Photographs and scanned pictures, have a large number of different colours and very little chance of finding repeating patterns. For such images GIF will produce no useful compression. However JPEG is designed for just such pictures. It uses a "lossy" compression technique (i.e. one where the image is degraded in some way by the compression) which has been carefully designed so that the image is degraded in ways that are not noticable to the human eye. It is able to achieve dramatic compressions for such images, a 20 times reduction in file size is quite normal. If JPEG achieves such high reductions, you might wonder why it is not used for all images. The answer is that if you have images with large areas of absolutely uniform colour (for which GIF works well), the degradations introduced by JPEG would be visible as fine patterning, which would not show on the "busier" image of a photograph.

The GIF file format also allows you to do some other useful tricks that are not possible with JPEG. For example when saving a GIF file, you have the option of setting one of the colours in your pallette to be transparent. Normally you would reserve one colour for use as the background, making this the transparent one. When the image is viewed it then appears to be drawn directly on the background, rather than appearing in a rectangular block of some different colour. The picture of the artists pallette at the start of this topic uses this technique.

If you want to get really fancy, the GIF format even allows a restricted form of animation, but you need care here to avoid creating big image files.

So the moral is to decide which format to use for a particular picture, based on its content. GIF files are normally saved, with a name finishing .gif whilst JPEG files have a name finishing .jpg .

Image Manipulation Software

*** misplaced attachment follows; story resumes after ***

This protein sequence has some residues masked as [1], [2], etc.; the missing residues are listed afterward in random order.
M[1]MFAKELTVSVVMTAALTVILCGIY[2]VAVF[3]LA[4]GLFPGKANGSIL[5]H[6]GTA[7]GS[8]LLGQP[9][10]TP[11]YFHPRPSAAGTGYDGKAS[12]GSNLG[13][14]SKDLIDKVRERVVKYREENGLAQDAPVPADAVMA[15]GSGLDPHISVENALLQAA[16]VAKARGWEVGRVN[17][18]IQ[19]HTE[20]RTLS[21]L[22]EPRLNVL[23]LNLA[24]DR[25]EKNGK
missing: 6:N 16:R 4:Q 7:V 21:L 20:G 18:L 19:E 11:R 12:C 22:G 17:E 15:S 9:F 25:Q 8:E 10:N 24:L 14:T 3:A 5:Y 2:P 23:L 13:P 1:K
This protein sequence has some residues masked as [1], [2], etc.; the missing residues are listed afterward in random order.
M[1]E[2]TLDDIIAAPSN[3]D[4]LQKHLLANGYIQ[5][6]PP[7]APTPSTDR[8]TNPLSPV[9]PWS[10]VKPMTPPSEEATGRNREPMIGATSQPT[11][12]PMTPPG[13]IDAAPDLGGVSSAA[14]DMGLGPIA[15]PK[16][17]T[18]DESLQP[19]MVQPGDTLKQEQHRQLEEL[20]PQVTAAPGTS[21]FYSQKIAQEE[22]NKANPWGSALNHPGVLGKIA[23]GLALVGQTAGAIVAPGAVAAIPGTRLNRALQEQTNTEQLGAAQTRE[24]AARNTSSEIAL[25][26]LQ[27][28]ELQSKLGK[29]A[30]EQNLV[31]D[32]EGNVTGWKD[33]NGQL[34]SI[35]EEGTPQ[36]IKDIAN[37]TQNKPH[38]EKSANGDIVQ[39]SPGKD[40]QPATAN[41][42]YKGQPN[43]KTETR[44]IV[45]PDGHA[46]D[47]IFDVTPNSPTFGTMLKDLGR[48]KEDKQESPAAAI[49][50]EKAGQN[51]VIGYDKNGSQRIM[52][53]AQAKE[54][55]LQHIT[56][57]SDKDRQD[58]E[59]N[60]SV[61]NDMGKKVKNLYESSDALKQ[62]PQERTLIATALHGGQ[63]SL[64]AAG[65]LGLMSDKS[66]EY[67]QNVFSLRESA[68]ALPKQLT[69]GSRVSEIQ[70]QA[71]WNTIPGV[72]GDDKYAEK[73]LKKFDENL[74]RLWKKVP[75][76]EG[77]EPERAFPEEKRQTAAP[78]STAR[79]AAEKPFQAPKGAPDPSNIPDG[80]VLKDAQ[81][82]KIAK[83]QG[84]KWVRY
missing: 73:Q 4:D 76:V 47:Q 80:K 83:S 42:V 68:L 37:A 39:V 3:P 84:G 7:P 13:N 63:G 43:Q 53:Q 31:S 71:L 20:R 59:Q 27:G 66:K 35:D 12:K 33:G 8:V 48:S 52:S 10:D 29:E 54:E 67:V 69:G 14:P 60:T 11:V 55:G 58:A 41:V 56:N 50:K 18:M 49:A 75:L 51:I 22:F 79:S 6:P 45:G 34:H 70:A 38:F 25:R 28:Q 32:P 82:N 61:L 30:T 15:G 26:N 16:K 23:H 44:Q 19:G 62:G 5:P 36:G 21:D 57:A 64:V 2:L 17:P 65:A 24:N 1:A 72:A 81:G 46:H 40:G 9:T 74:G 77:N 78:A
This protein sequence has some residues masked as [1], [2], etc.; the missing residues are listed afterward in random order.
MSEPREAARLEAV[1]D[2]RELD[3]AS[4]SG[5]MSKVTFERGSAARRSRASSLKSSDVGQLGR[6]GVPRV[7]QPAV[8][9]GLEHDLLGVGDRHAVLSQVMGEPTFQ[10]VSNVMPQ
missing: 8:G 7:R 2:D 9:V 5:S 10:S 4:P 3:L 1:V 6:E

You will require some image manipulation software to convert your images to GIF or JPEG format and to crop them to include just what you want. This software will also allow you to resample or resize your images to bring them to the correct size for your web page. If you have a scanner or a digital camera, you will normally have received some image processing software with it, that can do this job. If you have not, there are a number of packages available in the shops, or as shareware, which will do the job. Such programs can often be found on magazine cover disks, avoiding the need for lengthy downloads via the web.

The program I most frequently use is Paintshop Pro, which has been around for a number of years, and is well respected.

Which ever program you use, take some time to get familiar with its capabilites, before using it to produce the images you require, saved as either .jpg or .gif files. Then copy these to your webpages directory where you are storing your HTML files. Because JPEG is a lossy compression format, when saving .jpg files, your program will probably give you a means of adjusting how much compression you want. Choose a fairly high compression. It is suprising how high a level you can use before anything looks wrong with a picture. Remember, even if you can see slight differences between "before" and "after", this does not matter. Your viewer is only ever going to see the compressed result. Your only criteria should be "Does this picture do the job I want it to do, and is the file as small as I can make it."). On Paint Shop Pro, I use a compression level of 25 by default. On a typical 215 x 280 full colour image, this reduces the file size from an uncompressed 180kB to around 11kB.

Incorporating the Images in Your Page

Adding the image to your page is done with the aid of an <IMG> tag. This has a number of possible attributes, of which the src attribute is the most important. It specifies the source of the image by means of a URL, in exactly the same way that the href attribute of the <A> tag specifies the source of a new page to link to. Normally this will be a relative URL to an image file on your website, but it need not necessarily be so. The browser uses the .jpg or .gif extension of the filename in order to tell whether a JEPG or GIF image is expected.

So the minimum required to display an image is:-

                        <IMG src="myphoto.jpg">
This would simply place, the myphoto.jpg image on your page. One snag here, is that the viewer's browser does not know how big the image is until the file has been downloaded. So it will first display the page, with a tiny place-holder for the image, then when the image has been downloaded, the page will be re-drawn for the full picture. This wastes time, and means if your viewer has started to read your text, whilst waiting for the picture, they will find everything moving as the page re-draws. To avoid this, it is good practice always to specify width and height attributes in the image tag. With these, the correct space is reserved for the image when the page is first displayed, so there is no need to re-draw anything. Width and height are specified in pixels, and your image manipulation program will tell you the correct values for these before you save the image.